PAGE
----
Weekly Rundown - January 22, 2023
Who's got big bids?
Bitcoin’s price keeps zooming. Echo bubble? I just posted an article about that.
A few commentators have commented on the lack of “spot buying,” meaning they don’t see a lot of people buying from the open market, e.g., exchanges or peer-to-peer platforms.
Did they look at what miners are doing and recognize private brokers' role in matching buyers and sellers (including but not exclusively OTC desks). Once you dig a little deeper, you’ll see at least $2 billion worth of extra bitcoin switched hands behind the scenes last week.
Was that part of a large private deal? An insolvent exchange urgently buying bitcoin to fulfill customer redemptions or a paper shortfall? Mere coincidence? Something else?
Whatever it is, it’s significant buying pressure that never gets captured on trading charts and order books. I talk about this, other key metrics and behaviors, and five more altcoins in my update from January 18, 2023. If you missed that update, get it now.
Make sure you’re on the paid plan so you get these sorts of insights and the rest of the analysis I provide.
Also, make sure you got my BUY/SELL/HODL alert from two weeks ago.
Scroll down from some articles, a meme, a video, and job listings that you may enjoy.
In last week’s poll, I asked:
Survey respondents voted evenly for each squiggle, with a slight preference for squiggle B, the most bearish option.
What do I think?
I’m happy to see how it goes and prepared for all outcomes. What do you think?
I’ll have another poll next week.
This week, US authorities arrested the Russian head of an obscure Chinese crypto firm, Bitzlato. They made a big deal about it, with a press conference, announcements to news outlets, and credit to French authorities, Europol, and partners in Spain, Portugal, and Cyprus.
Why all the fuss about this tiny exchange?
According to multiple on-chain Twitter sleuths, most Bitzlato funds went to Binance. Binance was not mentioned at the press conference or in any press releases, but it begs the question:
Was Binance a money mule for Bitzlato’s criminal entities?
Conspiracy theorists, please advise:
December 12, 2022: “Sources” say US prosecutors may charge Binance officials with money laundering and sanctions evasion.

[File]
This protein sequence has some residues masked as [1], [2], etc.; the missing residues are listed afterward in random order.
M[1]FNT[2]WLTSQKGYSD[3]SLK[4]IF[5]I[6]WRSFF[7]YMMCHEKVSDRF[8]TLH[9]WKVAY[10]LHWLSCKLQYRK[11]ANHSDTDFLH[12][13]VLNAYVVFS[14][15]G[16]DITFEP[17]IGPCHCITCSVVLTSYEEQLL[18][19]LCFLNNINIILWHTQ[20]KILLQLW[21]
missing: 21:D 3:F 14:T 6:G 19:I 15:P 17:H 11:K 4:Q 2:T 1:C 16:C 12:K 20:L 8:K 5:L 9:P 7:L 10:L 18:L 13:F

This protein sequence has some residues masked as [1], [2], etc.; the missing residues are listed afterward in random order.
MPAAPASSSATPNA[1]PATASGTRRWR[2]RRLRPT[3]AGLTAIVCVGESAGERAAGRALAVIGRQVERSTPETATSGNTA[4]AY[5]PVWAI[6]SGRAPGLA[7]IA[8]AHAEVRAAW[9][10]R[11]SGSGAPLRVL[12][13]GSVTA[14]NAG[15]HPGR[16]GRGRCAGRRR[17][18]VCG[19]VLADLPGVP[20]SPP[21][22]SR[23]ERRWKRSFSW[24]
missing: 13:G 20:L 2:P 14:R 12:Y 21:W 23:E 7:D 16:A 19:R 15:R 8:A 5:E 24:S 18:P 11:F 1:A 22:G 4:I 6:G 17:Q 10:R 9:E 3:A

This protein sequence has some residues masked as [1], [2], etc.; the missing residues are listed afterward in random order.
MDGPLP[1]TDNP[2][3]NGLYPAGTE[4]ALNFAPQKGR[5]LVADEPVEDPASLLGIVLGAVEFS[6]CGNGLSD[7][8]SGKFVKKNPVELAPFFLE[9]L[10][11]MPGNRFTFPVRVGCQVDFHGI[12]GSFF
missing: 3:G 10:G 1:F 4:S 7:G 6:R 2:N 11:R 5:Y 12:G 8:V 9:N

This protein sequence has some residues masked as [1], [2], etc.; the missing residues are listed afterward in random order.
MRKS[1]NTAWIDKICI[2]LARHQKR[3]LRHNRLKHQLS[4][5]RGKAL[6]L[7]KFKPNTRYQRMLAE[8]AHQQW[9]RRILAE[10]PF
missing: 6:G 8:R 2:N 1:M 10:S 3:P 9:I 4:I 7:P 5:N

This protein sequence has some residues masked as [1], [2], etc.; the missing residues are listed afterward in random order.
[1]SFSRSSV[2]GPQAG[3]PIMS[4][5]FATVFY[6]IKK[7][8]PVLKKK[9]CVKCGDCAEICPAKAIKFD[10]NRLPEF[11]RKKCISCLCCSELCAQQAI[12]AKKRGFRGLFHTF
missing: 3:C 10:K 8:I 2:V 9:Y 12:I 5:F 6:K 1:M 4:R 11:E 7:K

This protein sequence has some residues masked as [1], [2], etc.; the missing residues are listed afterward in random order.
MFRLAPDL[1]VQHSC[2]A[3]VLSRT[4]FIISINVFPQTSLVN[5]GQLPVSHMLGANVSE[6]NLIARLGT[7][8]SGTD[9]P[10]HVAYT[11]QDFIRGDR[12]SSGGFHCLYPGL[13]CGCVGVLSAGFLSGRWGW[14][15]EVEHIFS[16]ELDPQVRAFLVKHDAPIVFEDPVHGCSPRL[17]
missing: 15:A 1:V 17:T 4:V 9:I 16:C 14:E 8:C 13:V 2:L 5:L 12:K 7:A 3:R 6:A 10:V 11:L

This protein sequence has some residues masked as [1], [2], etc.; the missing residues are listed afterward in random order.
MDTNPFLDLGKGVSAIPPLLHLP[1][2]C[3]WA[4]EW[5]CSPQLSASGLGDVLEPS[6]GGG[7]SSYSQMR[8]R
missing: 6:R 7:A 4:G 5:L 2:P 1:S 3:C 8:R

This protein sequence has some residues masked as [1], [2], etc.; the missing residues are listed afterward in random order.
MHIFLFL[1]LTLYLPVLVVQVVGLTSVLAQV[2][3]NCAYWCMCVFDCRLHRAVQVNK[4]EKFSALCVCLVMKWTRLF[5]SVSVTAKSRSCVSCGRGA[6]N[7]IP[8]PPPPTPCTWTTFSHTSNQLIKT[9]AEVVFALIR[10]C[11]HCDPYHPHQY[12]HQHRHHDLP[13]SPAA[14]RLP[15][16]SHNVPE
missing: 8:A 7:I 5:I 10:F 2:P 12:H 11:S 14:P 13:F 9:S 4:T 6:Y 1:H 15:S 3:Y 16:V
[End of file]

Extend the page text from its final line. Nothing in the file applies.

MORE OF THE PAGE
January 7, 2023: Binance says it’s cooperating with US investigators and “working with virtually every regulator across the globe.”
January 18, 2023: US authorities take down a tiny crypto exchange that transacts extensively with Binance. In doing so, the agencies say that they’re going to clean up the crypto markets, specifically, the exchanges.
Some of you might look at that and conclude: “after pressure from US agents, Binance rolled on Bitzlato and probably spilled the beans on other ‘bad’ exchanges. US authorities are about to crush smaller exchanges while Binance gets off easy in return for their cooperation.”
I would say that’s a fictional account of events we don’t know anything about. It’s fun to make things up, right?
Also, one more reason to get your crypto off of exchanges. Learn how to do it safely first! Start with the free advice and tutorials from DAN Teaches Crypto.
If you ever want to consult with me, schedule time with me on Superpeer.
Going along with those observations, CoinDesk shared a chart of OTC balances. Highest since June 2022, and all from a big spike that’s not particularly large, but very sudden and noticeable.
Note, the buyers are not necessarily institutions, they’re just too big or well-known to source their deal from the open market. Last week, there was simply not enough bitcoin available for sale at a price they wanted to pay, so they needed to arrange for a private deal.
Seems the internet algorithms discovered that I write about crypto, because they keep feeding me “scam/fraud” stories in my feeds.
This one involves a retirement fund, not crypto.
Usain Bolt got scammed out of the retirement savings he deposited with a fraudulent investment firm.
The lesson, children?
Never put money into a retirement account.
They’re all scams. The only way to make money with a retirement fund is to sell your holdings for more than you bought them for. Massive Ponzi, even when you include the staking rewards. Stay away!
(Note—I hold a substantial portion of my investments in retirement funds.)
Bottom line: Coinbase thinks DeFi will split into permissioned and permissionless realms, with permissioned DeFi platforms servicing the tokenization of real-world assets (RWAs).
My take: one more way for Wall Street to make money off of crypto. They can’t do business on non-KYC, non-AML platforms that don’t have leaders or fit US legal standards. There might be some money in having a subsidiary or some other regulated platform to give their clients new ways to sell financial products, services, and assets, right? If Coinbase can serve as the bridge between the real world and crypto, similar to AOL in the 1990s, it could see a lot of growth in the coming years.
Why we care: regulatory capture does not necessarily mean bad things for crypto. We may end up with a system where you have a legacy framework for institutions while common people like us continue to interface directly with protocols and tokens through our private wallets.
CoW Protocol | Data Analytics Team Lead | Link to position
WalletConnect | Kotlin / Android Engineer | Link to position
Subspace Labs | Quality Assurance Engineer | Link to position
Aurora | Legal Counsel | Link to position
Monad Labs | Developer Relations Engineer | Link to position
DXdao | Treasury Manager | Link to position
Offchain Labs | Blockchain Developer | Link to position
prePO | UX Engineer | Link to position
Safe | Senior Data Analyst | Link to position
These jobs come from the ToolsForCrypto newsletter. If you’d like to post a vacancy here (for free), email email@example.com.
Relax and enjoy the ride!